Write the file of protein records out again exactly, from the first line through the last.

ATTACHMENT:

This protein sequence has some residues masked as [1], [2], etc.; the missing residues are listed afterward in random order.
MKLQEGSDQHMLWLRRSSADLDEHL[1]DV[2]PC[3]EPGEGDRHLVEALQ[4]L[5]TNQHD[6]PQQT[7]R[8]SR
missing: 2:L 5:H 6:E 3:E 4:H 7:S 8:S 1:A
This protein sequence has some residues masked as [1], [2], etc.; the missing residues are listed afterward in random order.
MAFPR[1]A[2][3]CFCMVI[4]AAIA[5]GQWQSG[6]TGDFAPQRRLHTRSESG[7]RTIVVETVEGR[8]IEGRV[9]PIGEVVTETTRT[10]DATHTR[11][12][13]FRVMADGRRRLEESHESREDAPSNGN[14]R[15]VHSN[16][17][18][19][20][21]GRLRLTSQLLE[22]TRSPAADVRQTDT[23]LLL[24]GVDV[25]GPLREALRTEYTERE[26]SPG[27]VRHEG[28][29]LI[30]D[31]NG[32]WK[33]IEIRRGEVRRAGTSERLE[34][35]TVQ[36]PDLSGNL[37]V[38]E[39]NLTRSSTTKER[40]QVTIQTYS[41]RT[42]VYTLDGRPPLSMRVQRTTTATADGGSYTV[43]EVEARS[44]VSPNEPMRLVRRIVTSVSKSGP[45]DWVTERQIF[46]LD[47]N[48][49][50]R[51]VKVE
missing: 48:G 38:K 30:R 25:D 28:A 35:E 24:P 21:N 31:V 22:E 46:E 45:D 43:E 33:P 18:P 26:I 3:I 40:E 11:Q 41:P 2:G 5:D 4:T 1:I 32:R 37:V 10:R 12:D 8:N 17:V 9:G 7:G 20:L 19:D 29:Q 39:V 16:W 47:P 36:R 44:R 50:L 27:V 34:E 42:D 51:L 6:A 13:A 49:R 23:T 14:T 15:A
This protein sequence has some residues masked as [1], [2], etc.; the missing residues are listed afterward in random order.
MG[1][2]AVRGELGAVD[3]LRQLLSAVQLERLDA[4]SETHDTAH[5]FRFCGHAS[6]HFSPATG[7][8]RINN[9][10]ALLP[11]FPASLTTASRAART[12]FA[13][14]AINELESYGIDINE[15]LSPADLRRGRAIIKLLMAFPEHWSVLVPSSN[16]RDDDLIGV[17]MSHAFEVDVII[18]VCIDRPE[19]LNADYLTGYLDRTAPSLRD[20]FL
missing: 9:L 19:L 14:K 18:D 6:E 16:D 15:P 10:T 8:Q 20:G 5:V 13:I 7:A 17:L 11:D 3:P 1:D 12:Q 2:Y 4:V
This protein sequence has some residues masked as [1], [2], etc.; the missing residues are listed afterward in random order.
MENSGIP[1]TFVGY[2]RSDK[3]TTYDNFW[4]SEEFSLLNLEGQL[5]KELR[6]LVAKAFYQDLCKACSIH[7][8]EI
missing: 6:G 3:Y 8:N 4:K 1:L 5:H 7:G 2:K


This protein sequence has some residues masked as [1], [2], etc.; the missing residues are listed afterward in random order.
MKLQEGSDQHMLWLRRSSADLDEHL[1]DV[2]PC[3]EPGEGDRHLVEALQ[4]L[5]TNQHD[6]PQQT[7]R[8]SR
missing: 2:L 5:H 6:E 3:E 4:H 7:S 8:S 1:A
This protein sequence has some residues masked as [1], [2], etc.; the missing residues are listed afterward in random order.
MAFPR[1]A[2][3]CFCMVI[4]AAIA[5]GQWQSG[6]TGDFAPQRRLHTRSESG[7]RTIVVETVEGR[8]IEGRV[9]PIGEVVTETTRT[10]DATHTR[11][12][13]FRVMADGRRRLEESHESREDAPSNGN[14]R[15]VHSN[16][17][18][19][20][21]GRLRLTSQLLE[22]TRSPAADVRQTDT[23]LLL[24]GVDV[25]GPLREALRTEYTERE[26]SPG[27]VRHEG[28][29]LI[30]D[31]NG[32]WK[33]IEIRRGEVRRAGTSERLE[34][35]TVQ[36]PDLSGNL[37]V[38]E[39]NLTRSSTTKER[40]QVTIQTYS[41]RT[42]VYTLDGRPPLSMRVQRTTTATADGGSYTV[43]EVEARS[44]VSPNEPMRLVRRIVTSVSKSGP[45]DWVTERQIF[46]LD[47]N[48][49][50]R[51]VKVE
missing: 48:G 38:K 30:R 25:D 28:A 35:E 24:P 21:N 31:V 22:E 46:E 45:D 43:E 33:P 18:P 26:I 3:I 40:E 11:Q 41:P 2:G 5:D 4:T 1:I 32:R 37:V 10:R 12:D 8:N 17:V 9:G 7:G 20:L 19:D 29:Q 39:V 16:W 47:P 36:R 44:R 50:L 27:V 34:E 42:D 51:L 6:A 13:A 49:R 23:T 14:T 15:A
This protein sequence has some residues masked as [1], [2], etc.; the missing residues are listed afterward in random order.
MG[1][2]AVRGELGAVD[3]LRQLLSAVQLERLDA[4]SETHDTAH[5]FRFCGHAS[6]HFSPATG[7][8]RINN[9][10]ALLP[11]FPASLTTASRAART[12]FA[13][14]AINELESYGIDINE[15]LSPADLRRGRAIIKLLMAFPEHWSVLVPSSN[16]RDDDLIGV[17]MSHAFEVDVII[18]VCIDRPE[19]LNADYLTGYLDRTAPSLRD[20]FL
missing: 9:L 19:L 14:K 18:D 6:E 16:D 15:P 10:T 8:Q 20:G 5:V 13:I 7:A 17:L 11:D 3:P 1:D 12:Q 2:Y 4:V
This protein sequence has some residues masked as [1], [2], etc.; the missing residues are listed afterward in random order.
MENSGIP[1]TFVGY[2]RSDK[3]TTYDNFW[4]SEEFSLLNLEGQL[5]KELR[6]LVAKAFYQDLCKACSIH[7][8]EI
missing: 6:G 3:Y 8:N 4:K 1:L 5:H 7:G 2:K